Ribose 5-phosphate

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Ribose 5-phosphate
Ribose 5-phosphate.png
Names
IUPAC name
(2,3,4-Trihydroxy-5-oxo-pentoxy)phosphonic acid
Identifiers
3D model (JSmol)
ChEBI
ChemSpider
MeSH ribose-5-phosphate
Properties
C5H11O8P
Molar mass 230.110
Except where otherwise noted, data are given for materials in their standard state (at 25 °C [77 °F], 100 kPa).
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Infobox references

Ribose 5-phosphate (R5P) is both a product and an intermediate of the pentose phosphate pathway. The last step of the oxidative reactions in the pentose phosphate pathway is the production of ribulose 5-phosphate. Depending on the body's state, ribulose 5-phosphate can reversibly isomerize to ribose 5-phosphate. Ribulose 5-phosphate can alternatively undergo a series of isomerizations as well as transaldolations and transketolations that result in the production of other pentose phosphates as well as fructose 6-phosphate and glyceraldehyde 3-phosphate (both intermediates in glycolysis).

The enzyme ribose-phosphate diphosphokinase converts ribose-5-phosphate into phosphoribosyl pyrophosphate.

Structure[edit]

Crystal structure of ribose 5-phosphate isomerase and ribose 5-phosphate complex in E. coli

R5P consists of a five-carbon sugar, ribose, and a phosphate group at the five-position carbon. It can exist in open chain form or in furanose form. The furanose form is most commonly referred to as ribose 5-phosphoric acid.[1]

Biosynthesis[edit]

The formation of R5P is highly dependent on the cell growth and the need for NADPH (Nicotinamide adenine dinucleotide phosphate), R5P, and ATP (Adenosine triphosphate). Formation of each molecule is controlled by the flow of glucose 6-phosphate (G6P) in two different metabolic pathways: the pentose phosphate pathway and glycolysis. The relationship between the two pathways can be examined through different metabolic situations.[2]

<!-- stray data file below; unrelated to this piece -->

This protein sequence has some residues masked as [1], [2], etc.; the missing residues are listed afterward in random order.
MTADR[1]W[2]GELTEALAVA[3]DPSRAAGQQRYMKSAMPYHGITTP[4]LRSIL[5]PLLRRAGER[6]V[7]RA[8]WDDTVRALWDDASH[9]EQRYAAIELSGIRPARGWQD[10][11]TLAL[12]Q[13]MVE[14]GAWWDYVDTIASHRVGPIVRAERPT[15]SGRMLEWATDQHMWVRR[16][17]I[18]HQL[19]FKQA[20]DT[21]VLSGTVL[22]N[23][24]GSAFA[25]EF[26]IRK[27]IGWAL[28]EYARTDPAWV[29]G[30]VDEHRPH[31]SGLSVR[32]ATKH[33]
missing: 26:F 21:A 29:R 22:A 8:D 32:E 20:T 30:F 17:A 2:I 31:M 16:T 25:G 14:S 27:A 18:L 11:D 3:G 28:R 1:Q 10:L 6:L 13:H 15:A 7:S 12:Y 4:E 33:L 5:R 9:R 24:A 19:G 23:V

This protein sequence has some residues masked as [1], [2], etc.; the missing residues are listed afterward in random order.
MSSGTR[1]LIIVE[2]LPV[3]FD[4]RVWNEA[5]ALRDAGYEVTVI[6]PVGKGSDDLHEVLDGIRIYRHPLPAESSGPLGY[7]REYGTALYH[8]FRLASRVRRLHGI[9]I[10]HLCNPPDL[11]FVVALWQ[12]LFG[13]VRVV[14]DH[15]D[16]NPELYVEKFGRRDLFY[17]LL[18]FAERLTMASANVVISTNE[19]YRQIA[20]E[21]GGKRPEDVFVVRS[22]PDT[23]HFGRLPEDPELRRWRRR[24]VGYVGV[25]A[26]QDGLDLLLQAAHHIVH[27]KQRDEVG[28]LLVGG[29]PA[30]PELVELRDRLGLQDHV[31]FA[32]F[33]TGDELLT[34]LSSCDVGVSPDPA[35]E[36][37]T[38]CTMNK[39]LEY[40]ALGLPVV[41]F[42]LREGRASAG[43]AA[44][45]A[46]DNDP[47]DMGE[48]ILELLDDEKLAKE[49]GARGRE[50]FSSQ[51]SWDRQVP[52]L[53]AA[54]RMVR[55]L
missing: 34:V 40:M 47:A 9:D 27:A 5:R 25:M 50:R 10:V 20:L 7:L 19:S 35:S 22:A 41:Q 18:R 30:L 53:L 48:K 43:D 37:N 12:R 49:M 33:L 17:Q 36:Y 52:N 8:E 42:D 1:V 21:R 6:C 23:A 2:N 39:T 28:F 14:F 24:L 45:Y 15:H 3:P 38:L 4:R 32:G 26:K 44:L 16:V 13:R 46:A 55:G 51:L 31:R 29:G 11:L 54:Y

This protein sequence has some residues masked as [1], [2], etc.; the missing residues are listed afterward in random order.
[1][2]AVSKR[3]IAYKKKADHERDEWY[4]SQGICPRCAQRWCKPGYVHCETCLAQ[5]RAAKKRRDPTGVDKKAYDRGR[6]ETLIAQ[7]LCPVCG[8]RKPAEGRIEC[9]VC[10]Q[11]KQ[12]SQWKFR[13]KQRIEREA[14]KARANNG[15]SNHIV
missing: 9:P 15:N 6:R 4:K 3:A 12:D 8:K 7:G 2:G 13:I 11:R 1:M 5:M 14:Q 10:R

Pentose Phosphate Pathway[edit]

Conversion of ribose 5-phosphate open chain form to furanose form.

R5P is produced in the pentose phosphate pathway in all organisms.[2] The pentose phosphate pathway (PPP) is a metabolic pathway that runs parallel to glycolysis. It is a crucial source for NADPH generation for reductive biosynthesis[3] (e.g. fatty acid synthesis) and pentose sugars. The pathway consists of two phases: an oxidative phase that generates NADPH and a non-oxidative phase that involves the interconversion of sugars. In the oxidative phase of PPP, two molecules of NADP+ are reduced to NADPH through the conversion of G6P to ribulose 5-phosphate (Ru5P). In the non-oxidative of PPP, Ru5P can be converted to R5P through ribose-5-phosphate isomerase enzyme catalysis[4].

Isomerization of ribulose 5-phosphate to ribose 5-phosphate.

When demand for NADPH and R5P is balanced, G6P forms one Ru5P molecule through the PPP, generating two NADPH molecules and one R5P molecule.[2]

Glycolysis[edit]

When more R5P is needed than NADPH, R5P can be formed through glycolytic intermediates. Glucose 6-phosphate is converted to fructose 6-phosphate (F6P) and glyceraldehyde 3-phosphate (G3P) during glycolysis. Transketolase and transaldolase convert two molecules of F6P and one molecule of G3P to three molecules of R5P.[2] During rapid cell growth, higher quantities of R5P and NADPH are needed for nucleotide and fatty acid synthesis, respectively. Glycolytic intermediates can be diverted toward the non-oxidative phase of PPP by the expression of the gene for pyruvate kinase isozyme, PKM. PKM creates a bottleneck in the glycolytic pathway, allowing intermediates to be utilized by the PPP to synthesize NADPH and R5P. This process is further enabled by triosephosphate isomerase inhibition by phosphoenolpyruvate, the PKM substrate.[2]